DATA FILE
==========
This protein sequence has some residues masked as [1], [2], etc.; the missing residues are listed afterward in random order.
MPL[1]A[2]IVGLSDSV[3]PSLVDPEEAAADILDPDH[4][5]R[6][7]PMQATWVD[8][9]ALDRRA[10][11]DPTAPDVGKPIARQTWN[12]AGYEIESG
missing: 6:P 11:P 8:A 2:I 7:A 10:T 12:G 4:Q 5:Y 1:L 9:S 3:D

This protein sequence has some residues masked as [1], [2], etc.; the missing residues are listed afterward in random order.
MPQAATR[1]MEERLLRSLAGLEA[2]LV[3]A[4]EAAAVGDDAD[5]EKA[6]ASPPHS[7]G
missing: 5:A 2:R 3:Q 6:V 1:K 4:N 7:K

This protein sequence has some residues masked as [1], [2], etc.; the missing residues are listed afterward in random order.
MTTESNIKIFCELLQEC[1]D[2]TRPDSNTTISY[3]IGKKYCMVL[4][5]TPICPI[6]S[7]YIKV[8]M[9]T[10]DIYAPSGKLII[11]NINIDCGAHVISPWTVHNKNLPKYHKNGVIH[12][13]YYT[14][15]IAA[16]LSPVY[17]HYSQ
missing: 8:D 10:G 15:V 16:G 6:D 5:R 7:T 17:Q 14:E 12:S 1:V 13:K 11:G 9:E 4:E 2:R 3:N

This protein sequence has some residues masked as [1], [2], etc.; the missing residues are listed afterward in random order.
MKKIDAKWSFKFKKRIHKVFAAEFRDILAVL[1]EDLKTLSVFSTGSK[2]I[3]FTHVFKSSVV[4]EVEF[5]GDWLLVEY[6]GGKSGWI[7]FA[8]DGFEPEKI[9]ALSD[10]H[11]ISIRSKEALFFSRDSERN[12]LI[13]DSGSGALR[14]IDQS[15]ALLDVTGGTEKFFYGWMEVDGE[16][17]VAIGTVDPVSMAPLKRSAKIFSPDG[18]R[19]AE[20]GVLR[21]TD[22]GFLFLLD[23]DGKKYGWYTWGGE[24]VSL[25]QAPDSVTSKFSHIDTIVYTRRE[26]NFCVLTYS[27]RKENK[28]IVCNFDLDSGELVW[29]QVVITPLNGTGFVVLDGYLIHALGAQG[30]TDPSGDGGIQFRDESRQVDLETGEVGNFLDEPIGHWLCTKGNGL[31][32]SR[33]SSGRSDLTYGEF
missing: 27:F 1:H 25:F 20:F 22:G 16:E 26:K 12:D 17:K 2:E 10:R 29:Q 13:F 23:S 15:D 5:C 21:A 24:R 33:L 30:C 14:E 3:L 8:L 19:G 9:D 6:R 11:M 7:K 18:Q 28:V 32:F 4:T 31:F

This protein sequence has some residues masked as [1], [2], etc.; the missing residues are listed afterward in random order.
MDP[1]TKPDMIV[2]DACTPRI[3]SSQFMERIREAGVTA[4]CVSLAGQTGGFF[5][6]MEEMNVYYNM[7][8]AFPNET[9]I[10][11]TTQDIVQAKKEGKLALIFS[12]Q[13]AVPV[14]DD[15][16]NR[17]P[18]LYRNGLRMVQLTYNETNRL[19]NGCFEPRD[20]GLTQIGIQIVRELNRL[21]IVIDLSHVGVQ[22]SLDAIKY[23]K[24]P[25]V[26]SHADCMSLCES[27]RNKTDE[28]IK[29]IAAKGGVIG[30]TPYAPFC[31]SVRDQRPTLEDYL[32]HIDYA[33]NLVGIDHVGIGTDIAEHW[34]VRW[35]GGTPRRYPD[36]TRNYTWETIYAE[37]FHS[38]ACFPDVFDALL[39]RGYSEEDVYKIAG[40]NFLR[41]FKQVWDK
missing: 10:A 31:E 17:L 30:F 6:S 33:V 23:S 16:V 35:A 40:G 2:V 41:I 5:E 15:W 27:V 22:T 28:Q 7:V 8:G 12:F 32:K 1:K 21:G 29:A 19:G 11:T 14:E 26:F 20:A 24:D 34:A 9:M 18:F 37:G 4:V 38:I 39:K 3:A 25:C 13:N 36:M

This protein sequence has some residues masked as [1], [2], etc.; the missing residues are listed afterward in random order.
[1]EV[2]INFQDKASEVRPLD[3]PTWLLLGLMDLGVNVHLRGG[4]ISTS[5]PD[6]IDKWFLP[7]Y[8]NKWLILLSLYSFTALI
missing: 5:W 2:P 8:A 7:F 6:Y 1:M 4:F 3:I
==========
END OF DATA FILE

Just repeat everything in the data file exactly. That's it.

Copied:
This protein sequence has some residues masked as [1], [2], etc.; the missing residues are listed afterward in random order.
MPL[1]A[2]IVGLSDSV[3]PSLVDPEEAAADILDPDH[4][5]R[6][7]PMQATWVD[8][9]ALDRRA[10][11]DPTAPDVGKPIARQTWN[12]AGYEIESG
missing: 6:P 11:P 8:A 2:I 7:A 10:T 12:G 4:Q 5:Y 1:L 9:S 3:D

This protein sequence has some residues masked as [1], [2], etc.; the missing residues are listed afterward in random order.
MPQAATR[1]MEERLLRSLAGLEA[2]LV[3]A[4]EAAAVGDDAD[5]EKA[6]ASPPHS[7]G
missing: 5:A 2:R 3:Q 6:V 1:K 4:N 7:K

This protein sequence has some residues masked as [1], [2], etc.; the missing residues are listed afterward in random order.
MTTESNIKIFCELLQEC[1]D[2]TRPDSNTTISY[3]IGKKYCMVL[4][5]TPICPI[6]S[7]YIKV[8]M[9]T[10]DIYAPSGKLII[11]NINIDCGAHVISPWTVHNKNLPKYHKNGVIH[12][13]YYT[14][15]IAA[16]LSPVY[17]HYSQ
missing: 8:D 10:G 15:V 16:G 6:D 5:R 7:T 17:Q 14:E 12:S 1:V 13:K 11:G 9:E 4:E 2:R 3:N

This protein sequence has some residues masked as [1], [2], etc.; the missing residues are listed afterward in random order.
MKKIDAKWSFKFKKRIHKVFAAEFRDILAVL[1]EDLKTLSVFSTGSK[2]I[3]FTHVFKSSVV[4]EVEF[5]GDWLLVEY[6]GGKSGWI[7]FA[8]DGFEPEKI[9]ALSD[10]H[11]ISIRSKEALFFSRDSERN[12]LI[13]DSGSGALR[14]IDQS[15]ALLDVTGGTEKFFYGWMEVDGE[16][17]VAIGTVDPVSMAPLKRSAKIFSPDG[18]R[19]AE[20]GVLR[21]TD[22]GFLFLLD[23]DGKKYGWYTWGGE[24]VSL[25]QAPDSVTSKFSHIDTIVYTRRE[26]NFCVLTYS[27]RKENK[28]IVCNFDLDSGELVW[29]QVVITPLNGTGFVVLDGYLIHALGAQG[30]TDPSGDGGIQFRDESRQVDLETGEVGNFLDEPIGHWLCTKGNGL[31][32]SR[33]SSGRSDLTYGEF
missing: 27:F 1:H 25:F 20:F 22:G 16:E 26:K 12:D 17:K 2:E 10:R 29:Q 13:F 23:S 15:D 5:C 21:A 24:R 33:L 30:C 14:E 3:L 8:L 19:G 9:D 6:R 11:M 7:K 18:Q 28:V 32:F 4:T 31:F

This protein sequence has some residues masked as [1], [2], etc.; the missing residues are listed afterward in random order.
MDP[1]TKPDMIV[2]DACTPRI[3]SSQFMERIREAGVTA[4]CVSLAGQTGGFF[5][6]MEEMNVYYNM[7][8]AFPNET[9]I[10][11]TTQDIVQAKKEGKLALIFS[12]Q[13]AVPV[14]DD[15][16]NR[17]P[18]LYRNGLRMVQLTYNETNRL[19]NGCFEPRD[20]GLTQIGIQIVRELNRL[21]IVIDLSHVGVQ[22]SLDAIKY[23]K[24]P[25]V[26]SHADCMSLCES[27]RNKTDE[28]IK[29]IAAKGGVIG[30]TPYAPFC[31]SVRDQRPTLEDYL[32]HIDYA[33]NLVGIDHVGIGTDIAEHW[34]VRW[35]GGTPRRYPD[36]TRNYTWETIYAE[37]FHS[38]ACFPDVFDALL[39]RGYSEEDVYKIAG[40]NFLR[41]FKQVWDK
missing: 10:A 31:E 17:L 30:F 6:S 33:V 23:S 16:V 35:A 40:G 2:V 41:I 5:E 15:W 27:V 22:T 28:Q 7:V 8:G 12:F 32:K 1:K 21:G 29:A 19:G 11:T 14:E 26:F 20:A 24:D 34:A 9:M 18:F 37:G 4:V 38:I 39:K 3:A 25:C 13:N 36:M

This protein sequence has some residues masked as [1], [2], etc.; the missing residues are listed afterward in random order.
[1]EV[2]INFQDKASEVRPLD[3]PTWLLLGLMDLGVNVHLRGG[4]ISTS[5]PD[6]IDKWFLP[7]Y[8]NKWLILLSLYSFTALI
missing: 5:W 2:P 8:A 7:F 6:Y 1:M 4:F 3:I